VANCOUVER -- King Carl is back.
But if broad-shouldered Swede Carl Pettersson wants to keep his crown at the 2011 RBC Canadian Open, he'll have to master a golf course he'd never laid eyes on before this week.
With the our national open championship moving around the country, Pettersson will try to repeat his feat at Shaughnessy Golf & Country Club on the West Coast, about 3,500 km from the site of his triumph last July at St. George's Golf & Country Club in Toronto.
"It's nice to be back as the defending champion. It's a little different since it's not the same golf course, but anytime you've won a tournament and come back, you always get a good vibe," Pettersson said. "It's nice to come back and see your picture here and there, and it always brings back good memories of what you did last year.
"But again, this is a new year."
The US$5.2-million RBC Canadian Open tees off Thursday at Shaughnessy, with Pettersson among the headliners in a star-studded field that also features Luke Donald, Ernie Els, Rickie Fowler, Anthony Kim, Matt Kuchar, Louis Oosthuizen, Charl Schwartzel and Canada's own Stephen Ames and Mike Weir.
Two-time Canadian Open champion Jim Furyk is also here to try to complete his hat-trick, while Mark Calcavecchia, who won at Shaughnessy in 2005, entered the Senior British Open instead.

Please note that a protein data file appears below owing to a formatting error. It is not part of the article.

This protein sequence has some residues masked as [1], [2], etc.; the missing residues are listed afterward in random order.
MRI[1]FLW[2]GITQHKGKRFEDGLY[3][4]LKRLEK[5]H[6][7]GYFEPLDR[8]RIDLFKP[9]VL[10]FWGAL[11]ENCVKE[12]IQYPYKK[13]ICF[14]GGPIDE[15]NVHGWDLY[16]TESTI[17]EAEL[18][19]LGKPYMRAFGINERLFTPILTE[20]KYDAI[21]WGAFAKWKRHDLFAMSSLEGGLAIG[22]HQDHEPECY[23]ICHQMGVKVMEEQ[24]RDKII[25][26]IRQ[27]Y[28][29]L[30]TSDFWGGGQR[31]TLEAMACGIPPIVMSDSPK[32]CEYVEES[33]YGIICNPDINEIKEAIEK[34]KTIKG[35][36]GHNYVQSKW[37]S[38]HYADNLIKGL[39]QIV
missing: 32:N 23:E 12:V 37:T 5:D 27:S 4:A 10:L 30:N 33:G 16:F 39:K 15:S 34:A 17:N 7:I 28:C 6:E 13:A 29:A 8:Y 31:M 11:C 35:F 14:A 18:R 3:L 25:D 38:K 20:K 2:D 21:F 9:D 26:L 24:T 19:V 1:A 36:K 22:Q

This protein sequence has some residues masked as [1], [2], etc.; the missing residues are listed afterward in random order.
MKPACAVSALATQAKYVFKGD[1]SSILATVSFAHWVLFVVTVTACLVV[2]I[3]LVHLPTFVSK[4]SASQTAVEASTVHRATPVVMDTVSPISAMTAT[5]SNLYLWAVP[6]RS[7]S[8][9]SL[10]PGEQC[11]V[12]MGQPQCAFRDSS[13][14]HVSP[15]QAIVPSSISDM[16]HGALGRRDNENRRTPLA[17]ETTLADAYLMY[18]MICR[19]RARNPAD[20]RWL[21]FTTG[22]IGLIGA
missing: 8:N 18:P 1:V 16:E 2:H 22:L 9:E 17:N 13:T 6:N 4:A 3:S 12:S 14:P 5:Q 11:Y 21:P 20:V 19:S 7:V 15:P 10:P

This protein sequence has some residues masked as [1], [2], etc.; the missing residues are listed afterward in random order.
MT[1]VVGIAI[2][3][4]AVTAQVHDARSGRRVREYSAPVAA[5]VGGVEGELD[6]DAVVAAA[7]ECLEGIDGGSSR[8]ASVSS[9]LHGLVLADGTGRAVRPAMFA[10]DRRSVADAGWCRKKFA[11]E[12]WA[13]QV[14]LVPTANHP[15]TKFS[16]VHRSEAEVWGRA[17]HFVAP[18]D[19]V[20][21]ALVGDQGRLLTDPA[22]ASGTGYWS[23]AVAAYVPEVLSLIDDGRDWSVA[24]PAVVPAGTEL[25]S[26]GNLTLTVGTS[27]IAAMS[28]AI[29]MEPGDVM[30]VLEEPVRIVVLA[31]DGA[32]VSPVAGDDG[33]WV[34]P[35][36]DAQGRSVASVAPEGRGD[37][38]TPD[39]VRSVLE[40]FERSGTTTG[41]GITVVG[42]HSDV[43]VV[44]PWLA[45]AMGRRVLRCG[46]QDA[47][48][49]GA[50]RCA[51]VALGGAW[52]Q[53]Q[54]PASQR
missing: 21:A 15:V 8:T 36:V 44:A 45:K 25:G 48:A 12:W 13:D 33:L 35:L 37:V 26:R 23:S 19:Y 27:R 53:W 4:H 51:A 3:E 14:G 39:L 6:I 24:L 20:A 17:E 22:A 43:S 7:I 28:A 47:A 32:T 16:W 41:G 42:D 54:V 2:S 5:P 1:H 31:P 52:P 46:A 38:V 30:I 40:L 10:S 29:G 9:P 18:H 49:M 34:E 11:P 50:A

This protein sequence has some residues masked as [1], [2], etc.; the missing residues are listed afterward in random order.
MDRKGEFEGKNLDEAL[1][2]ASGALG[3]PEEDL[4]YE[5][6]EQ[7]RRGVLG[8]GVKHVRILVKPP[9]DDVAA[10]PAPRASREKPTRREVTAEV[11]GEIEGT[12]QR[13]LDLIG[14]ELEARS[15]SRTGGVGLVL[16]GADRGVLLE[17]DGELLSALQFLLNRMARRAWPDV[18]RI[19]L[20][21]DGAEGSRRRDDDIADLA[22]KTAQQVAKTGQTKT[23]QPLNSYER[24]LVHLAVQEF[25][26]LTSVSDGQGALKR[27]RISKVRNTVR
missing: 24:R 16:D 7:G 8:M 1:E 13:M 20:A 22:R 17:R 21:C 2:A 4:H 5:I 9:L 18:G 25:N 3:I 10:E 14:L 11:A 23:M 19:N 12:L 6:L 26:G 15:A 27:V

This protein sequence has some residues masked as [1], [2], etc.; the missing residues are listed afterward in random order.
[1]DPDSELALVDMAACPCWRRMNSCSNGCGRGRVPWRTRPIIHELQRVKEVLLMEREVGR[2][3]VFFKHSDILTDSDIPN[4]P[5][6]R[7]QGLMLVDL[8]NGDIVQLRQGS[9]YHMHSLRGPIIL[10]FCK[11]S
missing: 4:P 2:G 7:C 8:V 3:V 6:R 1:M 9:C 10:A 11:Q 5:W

The way Pettersson was talking about the 7,010-yard setup after Tuesday's practice round under sunny skies in Vancouver, you'd think he had been a member at Shaughnessy for years.
"This golf course is one of the best we've played all year," Pettersson said. "The golf course is very good. It's set up like a U.S. Open-style, major golf course. It's very demanding off the tee. The rough is up. The greens are small. It's a great golf course. I wish we played more golf courses like this."
Pettersson wouldn't mind playing more golf like he did at the 2010 RBC Canadian Open.
The 43-year-old barely survived the cut at St. George's but fired a career-best round of 60 in Saturday's third round and shaved three more strokes off par on his final lap.
With a four-day total of 14-under 266, he clipped Hawaii's Dean Wilson by a single stroke for his fourth career victory on the PGA Tour.
"It was a cool weekend -- shooting 60 and playing well on Sunday and winning the tournament sort of out of the blue," Pettersson recalled. "A similar thing could happen this week. The way the golf course is set up, you could have somebody make the cut on the number and shoot up the leaderboard."
Just don't expect anybody to shoot 60.
With tiny putting surfaces and rough that's nearly as long as Fowler's mop of hair, Pettersson doesn't think that's a possibility at the latest instalment of the RBC Canadian Open.
"Maybe after 14 holes or something," Pettersson quipped.